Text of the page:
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Our company recently experienced a problem with our SQL Server database where we were having high load and some database monitoring scripts killed a number of connections.

When this happened a few of the transaction in process failed to finish rolling back.

They repeatedly said the rollback was 0% complete when executing kill on the pid.

After searching online we discovered people suggesting to restart SQL Server. This was not desirable as this was a production db. We were also concerned that restartinng could cause corruption to our database forcing us to restore from backups.

We eventually restarted the server and everything started up fine without the transactions that where rolling back.

My question is:

Is it possible to prevent this from happening in the first place? If not is there any way to know it is safe to restart?

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migrated from stackoverflow.com Mar 17 '11 at 8:20

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2 Answers 2

up vote 2 down vote accepted

First to answer your final question, can you present this from happening again, no not really.

What happened is that when the processes were killed, the SQL Server tells the client that the process has been killed. Under some circumstances the SQL Server will hang while trying to tell the client that the process has been killed. Normally this isn't a problem, but there are a few times when it will cause this problem.

If you leave the processes running nothing will happen, other than the SPID is sitting there in process. The rollback has actually completed. The only way to clear the SPID is to restart the SQL instance. There is 0 chance of corruption by restarting your SQL Instance when this has happened.

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So in our case one or more of these deadlocked rollbacks was hanging onto a lock on one of our tables. This caused our system to grind to a hault and is no way acceptable. Do you know of any way to see that the transaction is not doing anything? –  dennisjtaylor Mar 18 '11 at 1:27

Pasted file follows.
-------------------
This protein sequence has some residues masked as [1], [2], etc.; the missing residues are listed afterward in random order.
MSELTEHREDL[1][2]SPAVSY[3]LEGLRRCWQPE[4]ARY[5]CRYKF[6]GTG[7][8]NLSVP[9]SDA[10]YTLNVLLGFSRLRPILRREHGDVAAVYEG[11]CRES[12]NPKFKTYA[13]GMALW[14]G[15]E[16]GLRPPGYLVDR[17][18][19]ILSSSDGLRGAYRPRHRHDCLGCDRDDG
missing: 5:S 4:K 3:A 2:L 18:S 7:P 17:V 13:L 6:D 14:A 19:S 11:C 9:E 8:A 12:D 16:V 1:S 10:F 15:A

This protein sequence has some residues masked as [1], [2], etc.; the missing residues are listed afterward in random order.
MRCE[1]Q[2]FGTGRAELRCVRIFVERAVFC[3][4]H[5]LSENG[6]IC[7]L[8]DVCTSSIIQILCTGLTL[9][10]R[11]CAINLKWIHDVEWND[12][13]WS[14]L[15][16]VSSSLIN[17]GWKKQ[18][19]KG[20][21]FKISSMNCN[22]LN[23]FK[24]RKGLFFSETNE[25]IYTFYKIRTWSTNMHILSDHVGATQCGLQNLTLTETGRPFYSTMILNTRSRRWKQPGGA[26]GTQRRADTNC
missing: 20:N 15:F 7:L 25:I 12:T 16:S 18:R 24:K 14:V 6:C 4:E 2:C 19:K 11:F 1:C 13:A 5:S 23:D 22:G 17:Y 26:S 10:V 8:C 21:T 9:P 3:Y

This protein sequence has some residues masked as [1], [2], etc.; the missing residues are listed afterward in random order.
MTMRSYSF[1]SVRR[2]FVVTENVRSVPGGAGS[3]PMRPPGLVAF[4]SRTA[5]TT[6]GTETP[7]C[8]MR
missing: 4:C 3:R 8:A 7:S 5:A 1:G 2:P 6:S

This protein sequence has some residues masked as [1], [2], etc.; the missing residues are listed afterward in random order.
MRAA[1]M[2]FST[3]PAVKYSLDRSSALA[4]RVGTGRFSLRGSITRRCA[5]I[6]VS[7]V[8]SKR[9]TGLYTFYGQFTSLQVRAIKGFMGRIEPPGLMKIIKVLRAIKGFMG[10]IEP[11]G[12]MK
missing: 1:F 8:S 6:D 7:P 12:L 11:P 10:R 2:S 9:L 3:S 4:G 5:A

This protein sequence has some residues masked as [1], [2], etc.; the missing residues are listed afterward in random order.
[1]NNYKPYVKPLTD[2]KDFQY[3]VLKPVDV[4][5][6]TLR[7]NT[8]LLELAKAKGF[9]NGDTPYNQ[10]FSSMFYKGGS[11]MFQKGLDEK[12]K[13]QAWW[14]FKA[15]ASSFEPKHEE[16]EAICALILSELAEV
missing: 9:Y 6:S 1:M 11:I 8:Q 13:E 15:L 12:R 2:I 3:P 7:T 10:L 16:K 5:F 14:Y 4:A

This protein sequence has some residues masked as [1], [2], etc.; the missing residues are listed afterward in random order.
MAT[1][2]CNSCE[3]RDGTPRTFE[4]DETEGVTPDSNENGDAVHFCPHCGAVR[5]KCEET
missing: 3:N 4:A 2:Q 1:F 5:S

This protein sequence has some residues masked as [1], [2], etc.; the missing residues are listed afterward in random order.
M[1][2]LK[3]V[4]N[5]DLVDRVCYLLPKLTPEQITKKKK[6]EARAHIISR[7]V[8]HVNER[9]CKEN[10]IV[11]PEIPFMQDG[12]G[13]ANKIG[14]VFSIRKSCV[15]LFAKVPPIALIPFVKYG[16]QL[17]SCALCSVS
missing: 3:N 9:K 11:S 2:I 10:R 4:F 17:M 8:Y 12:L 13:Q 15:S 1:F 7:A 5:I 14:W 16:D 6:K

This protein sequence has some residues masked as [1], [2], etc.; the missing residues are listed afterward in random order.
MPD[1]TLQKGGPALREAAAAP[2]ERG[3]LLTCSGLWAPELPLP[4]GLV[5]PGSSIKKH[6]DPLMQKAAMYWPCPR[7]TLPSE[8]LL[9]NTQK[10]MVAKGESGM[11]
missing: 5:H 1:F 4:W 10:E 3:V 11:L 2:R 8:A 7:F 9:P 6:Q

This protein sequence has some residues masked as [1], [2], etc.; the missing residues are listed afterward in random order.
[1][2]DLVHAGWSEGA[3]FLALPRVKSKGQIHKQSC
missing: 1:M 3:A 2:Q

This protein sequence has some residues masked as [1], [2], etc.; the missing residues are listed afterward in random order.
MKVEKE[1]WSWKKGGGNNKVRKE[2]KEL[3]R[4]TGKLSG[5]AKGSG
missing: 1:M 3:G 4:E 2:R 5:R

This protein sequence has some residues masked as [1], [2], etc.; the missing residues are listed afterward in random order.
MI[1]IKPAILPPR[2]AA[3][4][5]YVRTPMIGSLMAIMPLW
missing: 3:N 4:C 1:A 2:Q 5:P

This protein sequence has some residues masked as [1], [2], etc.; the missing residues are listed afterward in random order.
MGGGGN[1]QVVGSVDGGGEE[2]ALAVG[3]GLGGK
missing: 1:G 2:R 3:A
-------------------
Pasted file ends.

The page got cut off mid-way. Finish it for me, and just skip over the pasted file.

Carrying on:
That sounds like a different issue. Every time I've seen this happen the hung rollback released all its locks. Are you sure that the rollback wasn't just taking a long time to process? How long did the command run before you killed it? –  mrdenny Mar 18 '11 at 19:18
    
The rollback had been running for about 3x the time it was running before the rollback. But there was no way from our perspective to see if it was done. –  dennisjtaylor Mar 19 '11 at 0:20
    
It could be that the query is rolling back, but that answer just isn't sitting well with me. Check the system waits the next time it happens and see what the spid shows that it is waiting on. That might be able to provide some insight. Is this a very large statement or transaction, or something very small? Can you provide some sudu code? –  mrdenny Mar 19 '11 at 3:28
    
Thanks for the suggestion about the system waits. That should be usefull if this was to happen again. The transaction was not not a large transaction. –  dennisjtaylor Mar 23 '11 at 19:15

All I can say is to do the basic stuffs. First of all know the importance of the script that currently running at the server. Complicated scripts that would take too much memory consumption and might do dataloss 'MUST' do backup procedure first before running the script. Let's say a thousand line script is scheduled to run unattended, techy guys who developed the script must be advised to include an automated differential backup on their scripts to make sure that if their script crashes then at least a reliable backup was secured first.

If the script don't have an automated backup procedure, well a technical guy must be responsible to do the backup manually at a certain scheduled time. The only thing that needs to be considered is the to know when the script would start running on the server so that the dba would also know when to start the manual backup process. One reason why dba's exist.

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